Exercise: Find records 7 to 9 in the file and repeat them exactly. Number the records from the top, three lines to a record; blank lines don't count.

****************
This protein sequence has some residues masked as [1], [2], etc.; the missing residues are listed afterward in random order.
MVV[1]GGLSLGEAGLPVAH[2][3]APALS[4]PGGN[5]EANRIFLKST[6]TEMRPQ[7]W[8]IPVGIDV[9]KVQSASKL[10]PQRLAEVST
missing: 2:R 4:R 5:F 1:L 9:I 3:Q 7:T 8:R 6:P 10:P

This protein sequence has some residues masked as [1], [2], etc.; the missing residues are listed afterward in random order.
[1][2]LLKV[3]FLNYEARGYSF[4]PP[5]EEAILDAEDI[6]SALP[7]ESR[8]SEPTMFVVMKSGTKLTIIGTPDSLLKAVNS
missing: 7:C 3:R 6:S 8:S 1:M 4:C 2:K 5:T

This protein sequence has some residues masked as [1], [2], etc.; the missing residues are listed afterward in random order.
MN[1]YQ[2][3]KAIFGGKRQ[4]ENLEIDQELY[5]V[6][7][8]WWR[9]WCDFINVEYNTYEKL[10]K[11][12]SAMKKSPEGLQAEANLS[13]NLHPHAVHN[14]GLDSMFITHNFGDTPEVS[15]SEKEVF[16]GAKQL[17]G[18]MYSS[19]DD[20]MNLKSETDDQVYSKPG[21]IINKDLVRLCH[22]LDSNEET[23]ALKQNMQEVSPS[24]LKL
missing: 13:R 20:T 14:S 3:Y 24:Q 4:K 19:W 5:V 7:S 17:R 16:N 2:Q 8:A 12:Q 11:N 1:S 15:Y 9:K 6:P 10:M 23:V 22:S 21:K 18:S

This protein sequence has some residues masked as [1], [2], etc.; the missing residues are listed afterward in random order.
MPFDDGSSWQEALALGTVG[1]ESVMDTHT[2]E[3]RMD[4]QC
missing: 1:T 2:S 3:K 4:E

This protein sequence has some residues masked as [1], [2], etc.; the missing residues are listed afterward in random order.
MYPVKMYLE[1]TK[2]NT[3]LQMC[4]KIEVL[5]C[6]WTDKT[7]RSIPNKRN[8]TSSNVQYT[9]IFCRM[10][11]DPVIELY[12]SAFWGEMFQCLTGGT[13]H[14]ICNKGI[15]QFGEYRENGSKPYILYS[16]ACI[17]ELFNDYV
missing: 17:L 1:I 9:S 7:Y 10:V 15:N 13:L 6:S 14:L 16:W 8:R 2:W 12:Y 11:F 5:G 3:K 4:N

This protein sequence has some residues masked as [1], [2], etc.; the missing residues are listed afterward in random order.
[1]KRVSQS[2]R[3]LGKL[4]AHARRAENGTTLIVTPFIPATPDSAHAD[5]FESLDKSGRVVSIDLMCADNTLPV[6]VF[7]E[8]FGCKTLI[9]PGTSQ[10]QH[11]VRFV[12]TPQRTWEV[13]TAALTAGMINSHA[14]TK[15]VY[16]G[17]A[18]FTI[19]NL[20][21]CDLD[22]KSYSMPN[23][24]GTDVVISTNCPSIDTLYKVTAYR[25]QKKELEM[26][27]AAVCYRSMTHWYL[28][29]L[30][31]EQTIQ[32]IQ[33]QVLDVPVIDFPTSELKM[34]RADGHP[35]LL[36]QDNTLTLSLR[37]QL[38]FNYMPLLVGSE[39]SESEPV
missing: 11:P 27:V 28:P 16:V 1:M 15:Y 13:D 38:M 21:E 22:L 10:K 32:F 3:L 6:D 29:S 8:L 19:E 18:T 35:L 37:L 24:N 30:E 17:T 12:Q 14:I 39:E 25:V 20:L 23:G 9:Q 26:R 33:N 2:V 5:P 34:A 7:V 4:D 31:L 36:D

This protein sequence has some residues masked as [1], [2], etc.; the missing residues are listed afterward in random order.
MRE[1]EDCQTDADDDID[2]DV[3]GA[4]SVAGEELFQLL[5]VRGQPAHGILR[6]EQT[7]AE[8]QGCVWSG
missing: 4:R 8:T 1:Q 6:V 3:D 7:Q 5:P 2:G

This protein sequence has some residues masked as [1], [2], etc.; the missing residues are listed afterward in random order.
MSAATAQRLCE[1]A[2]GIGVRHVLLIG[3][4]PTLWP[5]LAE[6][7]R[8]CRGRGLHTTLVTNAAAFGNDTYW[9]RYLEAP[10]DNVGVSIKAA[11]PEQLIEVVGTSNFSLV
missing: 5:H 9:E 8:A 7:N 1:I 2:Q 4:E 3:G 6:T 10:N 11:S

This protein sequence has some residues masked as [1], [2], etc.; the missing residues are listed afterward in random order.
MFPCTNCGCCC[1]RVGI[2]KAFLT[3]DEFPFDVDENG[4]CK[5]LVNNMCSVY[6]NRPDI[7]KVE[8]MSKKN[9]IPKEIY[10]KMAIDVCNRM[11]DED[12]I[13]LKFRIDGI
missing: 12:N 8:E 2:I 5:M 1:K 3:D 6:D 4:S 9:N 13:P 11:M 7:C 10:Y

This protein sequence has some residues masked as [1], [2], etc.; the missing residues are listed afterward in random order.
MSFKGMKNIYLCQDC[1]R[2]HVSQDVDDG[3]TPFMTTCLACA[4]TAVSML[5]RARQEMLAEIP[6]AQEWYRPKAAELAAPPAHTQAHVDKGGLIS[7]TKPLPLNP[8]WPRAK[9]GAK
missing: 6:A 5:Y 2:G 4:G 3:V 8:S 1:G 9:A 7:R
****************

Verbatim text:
This protein sequence has some residues masked as [1], [2], etc.; the missing residues are listed afterward in random order.
MRE[1]EDCQTDADDDID[2]DV[3]GA[4]SVAGEELFQLL[5]VRGQPAHGILR[6]EQT[7]AE[8]QGCVWSG
missing: 4:R 8:T 1:Q 6:V 3:D 7:Q 5:P 2:G

This protein sequence has some residues masked as [1], [2], etc.; the missing residues are listed afterward in random order.
MSAATAQRLCE[1]A[2]GIGVRHVLLIG[3][4]PTLWP[5]LAE[6][7]R[8]CRGRGLHTTLVTNAAAFGNDTYW[9]RYLEAP[10]DNVGVSIKAA[11]PEQLIEVVGTSNFSLV
missing: 5:H 9:E 8:A 7:N 1:I 2:Q 4:E 3:G 6:T 10:N 11:S

This protein sequence has some residues masked as [1], [2], etc.; the missing residues are listed afterward in random order.
MFPCTNCGCCC[1]RVGI[2]KAFLT[3]DEFPFDVDENG[4]CK[5]LVNNMCSVY[6]NRPDI[7]KVE[8]MSKKN[9]IPKEIY[10]KMAIDVCNRM[11]DED[12]I[13]LKFRIDGI
missing: 12:N 8:E 2:I 5:M 1:K 3:D 6:D 4:S 9:N 13:P 11:M 7:C 10:Y